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The Immortality Code Paperback – March 2, 2021
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"Richards is a worthy successor to Michael Crichton." (SF Book dot com)
When Allie Keane makes a revolutionary discovery in quantum computing, she kicks the ultimate hornets’ nest. She doesn’t know it, but a hidden battle for tech supremacy is raging around the world, and whoever controls her discovery will dominate the globe. Soon, Allie is being hunted by ruthless forces desperate to learn her secret, and only Zachary Reed, a gifted operative within a shadowy government agency, stands in their way.
But as extraordinary as Allie’s breakthrough is, it holds the key to unleashing something far bigger. An unrelated technology thousands of years beyond current science. A staggering advance capable of bringing about a utopia, rewriting the laws of life and death, and helping humanity spread throughout the stars. As long as it doesn’t wipe out all life on Earth before that can happen . . .
The Immortality Code is a masterful thriller. One crammed with breakneck action, unexpected twists, mind-blowing science, and ethical dilemmas readers will be contemplating long after they've read the last page.
"Richards is an extraordinary writer," (Dean Koontz) who can "keep you turning the pages all night long." (Douglas Preston)
NEAR-FUTURE SCIENCE FICTION THRILLERS BY DOUGLAS E. RICHARDS
THE IMMORTALITY CODE
WIRED (Wired 1)
AMPED (Wired 2)
MIND'S EYE (Nick Hall 1)
BRAINWEB (Nick Hall 2)
MIND WAR (Nick Hall 3)
SPLIT SECOND(Split Second 1)
TIME FRAME (Split Second 2)
THE ENIGMA CUBE (Alien Artifact 1)
A PIVOT IN TIME (Alien Artifact 2)
Kids Science Fiction Thrillers (9 and up, enjoyed by kids and adults alike)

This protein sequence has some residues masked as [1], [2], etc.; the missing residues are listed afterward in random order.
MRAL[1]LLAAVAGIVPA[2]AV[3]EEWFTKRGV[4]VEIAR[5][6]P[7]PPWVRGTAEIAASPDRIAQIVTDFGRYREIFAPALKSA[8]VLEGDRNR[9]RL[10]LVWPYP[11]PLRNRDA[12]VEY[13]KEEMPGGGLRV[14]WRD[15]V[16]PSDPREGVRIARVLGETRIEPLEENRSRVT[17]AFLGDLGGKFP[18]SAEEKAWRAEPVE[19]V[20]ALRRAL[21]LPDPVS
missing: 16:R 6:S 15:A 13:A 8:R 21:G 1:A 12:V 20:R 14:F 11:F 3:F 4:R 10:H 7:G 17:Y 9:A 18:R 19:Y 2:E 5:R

TRAPPED (Prometheus Project 1)
CAPTURED (Prometheus Project 2)
STRANDED (Prometheus Project 3)
OUT OF THIS WORLD
THE DEVIL'S SWORD
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- ASIN : B08XXY3VSC
- Publisher : Independently published (March 2, 2021)
- Language : English
- Paperback : 392 pages
- ISBN-13 : 979-8715694072
- Item Weight : 1.28 pounds
- Dimensions : 6 x 0.89 x 9 inches
- Best Sellers Rank: #538,686 in Books (See Top 100 in Books)
- Customer Reviews:
About the author
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1. Pacing: Lives are at stake, but Reed, our hero, wastes way too much time enthusing over the cool tech toys he gets to play with while tracking the bad guys.
2. Trivial nonsense: We’re supposed to be in the middle of a furious fight, but the author keeps distracting us with inanities. Like, telling us how attractive the victim is – she’s “lithe” and “athletic” and “exercises regularly.” And this is before our hero has even had a good look at her. Once he gazes on her up close, we learn she’s “more attractive than he had expected, and looked to be athletic as well, with dazzling green eyes that blazed with intelligence.”
3. He’s so besotted with her that five minutes after meeting her he’s apparently ready to tell her everything he knows because, you know-- “Screw top secret.” This is how he impresses a high I.Q. physicist?
4. Not that our hero is a schlub. Our heroine is hospitalized and you might think that she’d wonder how seriously she’s wounded. But no. All her attention is on her rescuer, and she immediately notices–through her pain--how “ruggedly handsome” he is. Back in chapter 2, the female colonel who gave Reed the assignment in the first place remarked that he was so “charming and attractive”that he could surely use his “self-confidence” and “charisma” as a weapon, and not rely just on that silly technology. Apparently even the officers get a buzz when Zachary Reed’s around.
5. Dumb jokes: Although it’s a national emergency, Reed finds time to banter with the green berets because...well, their name is so stupid. “The name Pink Unicorns already taken?” OK, maybe they’d josh like this afterwards in a bar. But in the middle of a chase? The author finds this joke so hilarious that he repeats it again in chapter 12, (Purple Unicorns).
6. Mind reading: the hero shows an uncanny (and unbelievable) ability to predict the villains’ behavior– to foresee the traps they’ve set, how they’ve figured out that he’ll think X instead of Y, and Z, yada, yada, yada.
7. Information dumps: Page after page after PAGE of explications, disquisitions, and treatises on quantum mechanics, on carbyne, on nanites.
8. Tortured metaphors: “Suddenly, a desperate idea exploded fully formed into Reed’s head.”
"Exactly," said the colonel. "Catching the entire world with its pants down."